RAWALPINDI, Pakistan -- Suicide attackers detonated two massive bombs as President Pervez Musharraf's convoy passed on a congested road Thursday, killing 14 people and getting close enough to crack the windshield on his limousine in the second attempt on his life in 11 days.
Musharraf, 60, was unhurt, but the attack -- just a few hundred yards from the site of the previous bombing -- raised troubling questions about the Pakistani leader's ability to hold on to power and keep an Islamic radical movement at bay. The attack occurred a day after Musharraf made a deal with hardline Islamic political parties to quit his post as head of the army by the end of 2004.
Officials said two suicide attackers driving pickup trucks, each loaded with 45 to 65 pounds of explosives, detonated as they tried to ram into the motorcade as it passed two gas stations on a main road at about 1:40 p.m. in Rawalpindi, a bustling city near the capital, Islamabad. Witnesses reported seeing body parts, shattered cars and broken glass along the route.
Two policemen and at least two suicide attackers were among those killed.
, said Abdur Rauf Chaudry, a spokesman for the Interior Ministry.
At least 46 people were wounded, including several police officials traveling in a van at the back of Musharraf's motorcade. Musharraf expressed grief at the loss of life and said he would do everything in his power to help the families of the victims.
"I know this tragedy happened to them because of me," he said.
The attack occurred just a few hundred yards from where would-be assassins detonated a bomb Dec. 14 that also narrowly missed the president -- and just 10 days ahead of a summit of South Asian leaders to be held in Islamabad.
In the first attempt, high-tech devices in Musharraf's limousine apparently delayed the explosion by jamming electronic signals needed to set the explosives off by timer or remote control. On Thursday, the attackers tried to leave nothing to chance, turning themselves into human bombs.
That attackers could get so close to the heavily guarded leader so soon after the first attempt on his life raised serious concerns about his security -- and increased speculation that somebody close to Musharraf might have been in on the planning.
"There has been a security lapse," said Information Minister Sheikh Rashid Ahmed. "Authorities will investigate, but there has definitely been a lapse."
The road where the attack occurred is one used nearly every day by Musharraf as he travels from his residence to his presidential offices.
"It appears that an organized group is chasing the president. The security system has absolutely collapsed," ruling party Sen. Syed Mushahid Hussain told the private GEO television network.
No suspects have been identified in either attack, although both times Musharraf has implicated Islamic extremists who have been angered by his support for the U.S.-led war in neighboring Afghanistan. Pakistan had been a key backer of Afghanistan's hardline Taliban regime before Musharraf switched sides following the Sept. 11 terror attacks.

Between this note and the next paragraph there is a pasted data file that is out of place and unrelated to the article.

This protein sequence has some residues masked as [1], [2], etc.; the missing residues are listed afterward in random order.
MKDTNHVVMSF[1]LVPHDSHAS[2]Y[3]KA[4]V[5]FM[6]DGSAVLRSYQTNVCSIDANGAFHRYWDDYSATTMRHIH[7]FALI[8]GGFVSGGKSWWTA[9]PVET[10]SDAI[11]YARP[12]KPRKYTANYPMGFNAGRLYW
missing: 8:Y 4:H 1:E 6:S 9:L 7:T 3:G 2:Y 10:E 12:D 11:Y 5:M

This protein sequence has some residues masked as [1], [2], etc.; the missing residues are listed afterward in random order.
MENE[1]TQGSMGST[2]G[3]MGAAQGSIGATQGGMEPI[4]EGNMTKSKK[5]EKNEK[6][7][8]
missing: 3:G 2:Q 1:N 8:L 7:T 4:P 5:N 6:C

The attacks also raised fresh questions about the murky issue of succession in this nuclear-armed nation should Musharraf be killed or incapacitated.
A pro-American four-star general, Mohammed Yousaf Khan, is next in line to take command of the army, and Musharraf's ally, Zafarullah Khan Jamali, serves as prime minister but with little power.
Musharraf still enjoys popular support after ousting the ineffective government of then-Prime Minister Nawaz Sharif in a bloodless 1999 coup. The general seized power after Sharif denied landing rights to the civilian plane carrying Musharraf, nearly causing it to crash with well over 100 people on board.
Musharraf has been targeted in at least three suicide attacks since he took power, the first one in April 2002 in the southern city of Karachi when a bomb failed to detonate as his motorcade passed. Three Islamic militants were sentenced to 10 years in prison for that plot.
The latest attack came a day after Musharraf agreed to step down as army chief by the end of 2004, ending a political stalemate that had paralyzed parliament and stalled this nation's return to democracy. Under the agreement reached with a coalition of hardline Islamic parties, Musharraf would remain as president but give up the army post.
As a result of the assassination attempts, Hussain said the six South Asian leaders -- including the prime minister of Pakistan's archrival India -- due to attend a Jan. 4-6 summit in Islamabad "might reconsider their plans to come here."
Pakistan and India have recently improved relations, and the summit was seen as an important opportunity to cement recent gains. India condemned the attack, calling it a "heinous" terrorist act and expressing condolences to the families of those killed and injured.
Shortly after Thursday's attack, frantic family members of those killed and injured gathered outside nearby Rawalpindi Central Hospital.
One man, identifying himself as Iqbal and saying he was a friend of one of the dead police officers, blasted Musharraf's government for creating the conditions for the attack.
"This military rule created the terrorists and they are facing the consequences now," he told The Associated Press at the hospital entrance, which was stained with the blood of casualties. "A lot of the people who were hurt and killed in this bombing were just walking on the street. They don't care about politics."
Sadaqat Jan and Matthew Pennington in Islamabad contributed to this report.